Design, synthesis, and biological evaluation of potent and selective class IIa histone deacetylase (HDAC) inhibitors as a potential therapy for Huntington's disease.Burli, R.W., Luckhurst, C.A., Aziz, O., Matthews, K.L., Yates, D., Lyons, K.A., Beconi, M., McAllister, G., Breccia, P., Stott, A.J., Penrose, S.D., Wall, M., Lamers, M., Leonard, P., Muller, I., Richardson, C.M., Jarvis, R., Stones, L., Hughes, S., Wishart, G., Haughan, A.F., O'Connell, C., Mead, T., McNeil, H., Vann, J., Mangette, J., Maillard, M., Beaumont, V., Munoz-Sanjuan, I., Dominguez, C.
(2013) J Med Chem 56: 9934-9954
- PubMed: 24261862
- DOI: https://doi.org/10.1021/jm4011884
- Primary Citation of Related Structures:
- PubMed Abstract:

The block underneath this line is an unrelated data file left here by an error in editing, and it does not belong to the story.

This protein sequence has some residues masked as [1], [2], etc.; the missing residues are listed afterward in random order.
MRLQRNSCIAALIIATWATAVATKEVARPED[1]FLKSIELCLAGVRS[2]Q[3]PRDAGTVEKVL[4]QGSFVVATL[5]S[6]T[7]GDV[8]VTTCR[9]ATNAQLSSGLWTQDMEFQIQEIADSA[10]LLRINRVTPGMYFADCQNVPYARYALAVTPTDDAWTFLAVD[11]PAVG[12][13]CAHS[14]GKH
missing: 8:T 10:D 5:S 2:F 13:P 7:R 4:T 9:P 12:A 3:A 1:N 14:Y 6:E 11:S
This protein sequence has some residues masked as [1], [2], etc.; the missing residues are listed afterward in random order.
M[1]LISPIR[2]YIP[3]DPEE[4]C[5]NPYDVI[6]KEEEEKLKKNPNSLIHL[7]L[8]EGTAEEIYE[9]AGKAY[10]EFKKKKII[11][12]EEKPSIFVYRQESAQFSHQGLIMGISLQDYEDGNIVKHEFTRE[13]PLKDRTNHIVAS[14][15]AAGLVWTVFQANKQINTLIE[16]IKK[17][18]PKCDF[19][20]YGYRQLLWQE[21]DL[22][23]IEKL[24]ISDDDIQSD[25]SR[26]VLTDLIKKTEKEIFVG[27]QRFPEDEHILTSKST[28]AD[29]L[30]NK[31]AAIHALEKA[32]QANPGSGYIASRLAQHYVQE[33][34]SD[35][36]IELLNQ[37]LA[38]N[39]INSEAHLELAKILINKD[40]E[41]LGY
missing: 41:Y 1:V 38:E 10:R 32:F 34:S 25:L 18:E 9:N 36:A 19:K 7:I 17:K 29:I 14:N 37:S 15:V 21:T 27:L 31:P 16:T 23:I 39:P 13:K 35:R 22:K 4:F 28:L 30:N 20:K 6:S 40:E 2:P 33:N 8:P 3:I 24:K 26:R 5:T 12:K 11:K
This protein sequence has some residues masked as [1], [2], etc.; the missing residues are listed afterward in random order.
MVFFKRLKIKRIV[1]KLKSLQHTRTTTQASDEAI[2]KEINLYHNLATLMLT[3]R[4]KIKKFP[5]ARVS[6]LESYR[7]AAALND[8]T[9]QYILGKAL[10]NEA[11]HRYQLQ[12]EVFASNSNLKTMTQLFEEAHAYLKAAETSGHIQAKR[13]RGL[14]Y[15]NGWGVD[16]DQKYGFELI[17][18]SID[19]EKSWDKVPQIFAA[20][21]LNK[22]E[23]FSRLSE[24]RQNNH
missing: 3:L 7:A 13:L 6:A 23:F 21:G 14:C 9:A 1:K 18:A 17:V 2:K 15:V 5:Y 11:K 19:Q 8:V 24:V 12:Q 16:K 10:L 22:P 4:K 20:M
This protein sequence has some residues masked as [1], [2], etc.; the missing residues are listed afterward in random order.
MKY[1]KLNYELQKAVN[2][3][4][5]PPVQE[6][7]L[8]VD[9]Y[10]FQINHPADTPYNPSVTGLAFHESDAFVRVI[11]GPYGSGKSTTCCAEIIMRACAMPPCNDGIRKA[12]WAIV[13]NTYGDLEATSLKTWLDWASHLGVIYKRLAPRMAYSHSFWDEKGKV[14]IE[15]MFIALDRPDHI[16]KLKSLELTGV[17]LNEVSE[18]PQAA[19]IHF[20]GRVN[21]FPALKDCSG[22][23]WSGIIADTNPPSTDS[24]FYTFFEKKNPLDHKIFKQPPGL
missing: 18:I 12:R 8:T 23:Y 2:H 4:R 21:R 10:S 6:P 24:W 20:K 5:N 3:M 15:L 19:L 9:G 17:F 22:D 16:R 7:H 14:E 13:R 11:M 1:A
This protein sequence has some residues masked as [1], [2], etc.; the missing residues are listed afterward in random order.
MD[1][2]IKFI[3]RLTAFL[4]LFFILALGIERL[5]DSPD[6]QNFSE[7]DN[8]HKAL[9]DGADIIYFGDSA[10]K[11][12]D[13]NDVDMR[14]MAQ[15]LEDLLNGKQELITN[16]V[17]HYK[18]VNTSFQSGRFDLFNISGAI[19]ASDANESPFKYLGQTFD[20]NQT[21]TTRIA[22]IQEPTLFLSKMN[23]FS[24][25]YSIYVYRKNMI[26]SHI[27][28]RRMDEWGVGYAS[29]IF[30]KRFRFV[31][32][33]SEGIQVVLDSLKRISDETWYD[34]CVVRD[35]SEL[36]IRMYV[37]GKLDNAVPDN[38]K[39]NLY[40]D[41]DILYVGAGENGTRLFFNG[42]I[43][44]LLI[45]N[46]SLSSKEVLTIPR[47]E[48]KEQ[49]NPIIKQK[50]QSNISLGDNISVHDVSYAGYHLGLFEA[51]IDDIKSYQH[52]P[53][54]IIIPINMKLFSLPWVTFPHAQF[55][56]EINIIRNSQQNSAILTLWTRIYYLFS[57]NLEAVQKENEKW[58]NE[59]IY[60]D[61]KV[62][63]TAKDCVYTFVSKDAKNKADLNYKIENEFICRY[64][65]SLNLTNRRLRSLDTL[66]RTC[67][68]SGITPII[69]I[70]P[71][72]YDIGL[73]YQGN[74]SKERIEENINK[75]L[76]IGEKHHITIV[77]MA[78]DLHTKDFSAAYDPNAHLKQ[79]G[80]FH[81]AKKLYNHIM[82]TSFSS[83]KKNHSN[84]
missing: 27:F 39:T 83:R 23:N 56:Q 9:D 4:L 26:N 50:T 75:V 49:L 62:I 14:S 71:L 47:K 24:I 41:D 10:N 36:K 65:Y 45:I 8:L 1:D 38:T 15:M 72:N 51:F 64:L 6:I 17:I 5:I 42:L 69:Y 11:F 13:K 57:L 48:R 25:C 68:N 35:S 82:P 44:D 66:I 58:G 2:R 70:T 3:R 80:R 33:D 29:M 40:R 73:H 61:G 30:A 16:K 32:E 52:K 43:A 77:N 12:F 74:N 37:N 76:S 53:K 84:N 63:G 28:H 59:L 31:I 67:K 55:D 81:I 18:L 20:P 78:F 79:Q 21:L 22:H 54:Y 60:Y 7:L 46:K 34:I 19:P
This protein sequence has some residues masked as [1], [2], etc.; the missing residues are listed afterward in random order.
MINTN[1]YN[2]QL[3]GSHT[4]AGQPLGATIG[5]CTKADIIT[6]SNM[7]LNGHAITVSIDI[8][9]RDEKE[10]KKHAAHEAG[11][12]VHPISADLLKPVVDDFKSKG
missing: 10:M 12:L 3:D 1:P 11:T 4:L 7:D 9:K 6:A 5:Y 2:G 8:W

Inhibition of class IIa histone deacetylase (HDAC) enzymes have been suggested as a therapeutic strategy for a number of diseases, including Huntington's disease. Catalytic-site small molecule inhibitors of the class IIa HDAC4, -5, -7, and -9 were developed. These trisubstituted diarylcyclopropanehydroxamic acids were designed to exploit a lower pocket that is characteristic for the class IIa HDACs, not present in other HDAC classes. Selected inhibitors were cocrystallized with the catalytic domain of human HDAC4. We describe the first HDAC4 catalytic domain crystal structure in a "closed-loop" form, which in our view represents the biologically relevant conformation. We have demonstrated that these molecules can differentiate class IIa HDACs from class I and class IIb subtypes. They exhibited pharmacokinetic properties that should enable the assessment of their therapeutic benefit in both peripheral and CNS disorders. These selective inhibitors provide a means for evaluating potential efficacy in preclinical models in vivo.
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